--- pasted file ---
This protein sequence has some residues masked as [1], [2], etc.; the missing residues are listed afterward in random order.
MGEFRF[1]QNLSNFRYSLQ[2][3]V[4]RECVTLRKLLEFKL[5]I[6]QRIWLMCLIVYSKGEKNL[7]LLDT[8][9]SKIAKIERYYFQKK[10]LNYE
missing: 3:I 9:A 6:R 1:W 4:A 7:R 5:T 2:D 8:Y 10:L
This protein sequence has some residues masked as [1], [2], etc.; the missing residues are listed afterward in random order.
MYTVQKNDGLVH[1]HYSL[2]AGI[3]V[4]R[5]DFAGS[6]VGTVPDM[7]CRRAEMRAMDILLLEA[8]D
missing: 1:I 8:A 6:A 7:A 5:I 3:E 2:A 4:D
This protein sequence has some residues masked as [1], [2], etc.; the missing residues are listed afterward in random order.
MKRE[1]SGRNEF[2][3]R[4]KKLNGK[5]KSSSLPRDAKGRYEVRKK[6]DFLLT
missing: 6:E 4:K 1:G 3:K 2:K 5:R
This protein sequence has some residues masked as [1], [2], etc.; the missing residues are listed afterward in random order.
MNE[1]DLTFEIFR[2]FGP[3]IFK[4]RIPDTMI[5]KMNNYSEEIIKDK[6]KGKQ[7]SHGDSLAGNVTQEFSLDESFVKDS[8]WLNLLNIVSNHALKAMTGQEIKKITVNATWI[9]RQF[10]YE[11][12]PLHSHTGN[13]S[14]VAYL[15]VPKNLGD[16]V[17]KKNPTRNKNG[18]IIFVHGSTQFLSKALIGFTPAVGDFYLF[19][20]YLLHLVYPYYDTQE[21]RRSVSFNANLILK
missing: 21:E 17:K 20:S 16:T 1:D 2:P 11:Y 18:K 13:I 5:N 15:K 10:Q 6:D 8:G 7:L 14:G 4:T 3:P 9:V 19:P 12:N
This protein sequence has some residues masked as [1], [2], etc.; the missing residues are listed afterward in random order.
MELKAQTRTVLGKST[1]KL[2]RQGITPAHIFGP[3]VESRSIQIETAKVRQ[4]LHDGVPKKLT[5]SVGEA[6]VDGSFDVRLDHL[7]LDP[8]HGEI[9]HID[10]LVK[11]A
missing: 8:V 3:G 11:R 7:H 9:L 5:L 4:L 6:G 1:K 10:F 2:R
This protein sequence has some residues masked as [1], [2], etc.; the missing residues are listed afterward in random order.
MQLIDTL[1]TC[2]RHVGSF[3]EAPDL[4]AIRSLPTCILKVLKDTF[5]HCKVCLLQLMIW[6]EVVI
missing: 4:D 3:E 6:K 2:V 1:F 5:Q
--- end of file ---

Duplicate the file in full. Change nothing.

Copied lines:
This protein sequence has some residues masked as [1], [2], etc.; the missing residues are listed afterward in random order.
MGEFRF[1]QNLSNFRYSLQ[2][3]V[4]RECVTLRKLLEFKL[5]I[6]QRIWLMCLIVYSKGEKNL[7]LLDT[8][9]SKIAKIERYYFQKK[10]LNYE
missing: 3:I 9:A 6:R 1:W 4:A 7:R 5:T 2:D 8:Y 10:L
This protein sequence has some residues masked as [1], [2], etc.; the missing residues are listed afterward in random order.
MYTVQKNDGLVH[1]HYSL[2]AGI[3]V[4]R[5]DFAGS[6]VGTVPDM[7]CRRAEMRAMDILLLEA[8]D
missing: 1:I 8:A 6:A 7:A 5:I 3:E 2:A 4:D
This protein sequence has some residues masked as [1], [2], etc.; the missing residues are listed afterward in random order.
MKRE[1]SGRNEF[2][3]R[4]KKLNGK[5]KSSSLPRDAKGRYEVRKK[6]DFLLT
missing: 6:E 4:K 1:G 3:K 2:K 5:R
This protein sequence has some residues masked as [1], [2], etc.; the missing residues are listed afterward in random order.
MNE[1]DLTFEIFR[2]FGP[3]IFK[4]RIPDTMI[5]KMNNYSEEIIKDK[6]KGKQ[7]SHGDSLAGNVTQEFSLDESFVKDS[8]WLNLLNIVSNHALKAMTGQEIKKITVNATWI[9]RQF[10]YE[11][12]PLHSHTGN[13]S[14]VAYL[15]VPKNLGD[16]V[17]KKNPTRNKNG[18]IIFVHGSTQFLSKALIGFTPAVGDFYLF[19][20]YLLHLVYPYYDTQE[21]RRSVSFNANLILK
missing: 21:E 17:K 20:S 16:T 1:D 2:P 11:Y 18:K 13:I 5:N 15:K 10:Q 6:D 8:G 7:L 14:G 4:T 3:P 9:V 19:P 12:N
This protein sequence has some residues masked as [1], [2], etc.; the missing residues are listed afterward in random order.
MELKAQTRTVLGKST[1]KL[2]RQGITPAHIFGP[3]VESRSIQIETAKVRQ[4]LHDGVPKKLT[5]SVGEA[6]VDGSFDVRLDHL[7]LDP[8]HGEI[9]HID[10]LVK[11]A
missing: 8:V 3:G 11:R 7:H 9:L 5:L 4:L 6:G 1:K 10:F 2:R
This protein sequence has some residues masked as [1], [2], etc.; the missing residues are listed afterward in random order.
MQLIDTL[1]TC[2]RHVGSF[3]EAPDL[4]AIRSLPTCILKVLKDTF[5]HCKVCLLQLMIW[6]EVVI
missing: 4:D 3:E 6:K 2:V 1:F 5:Q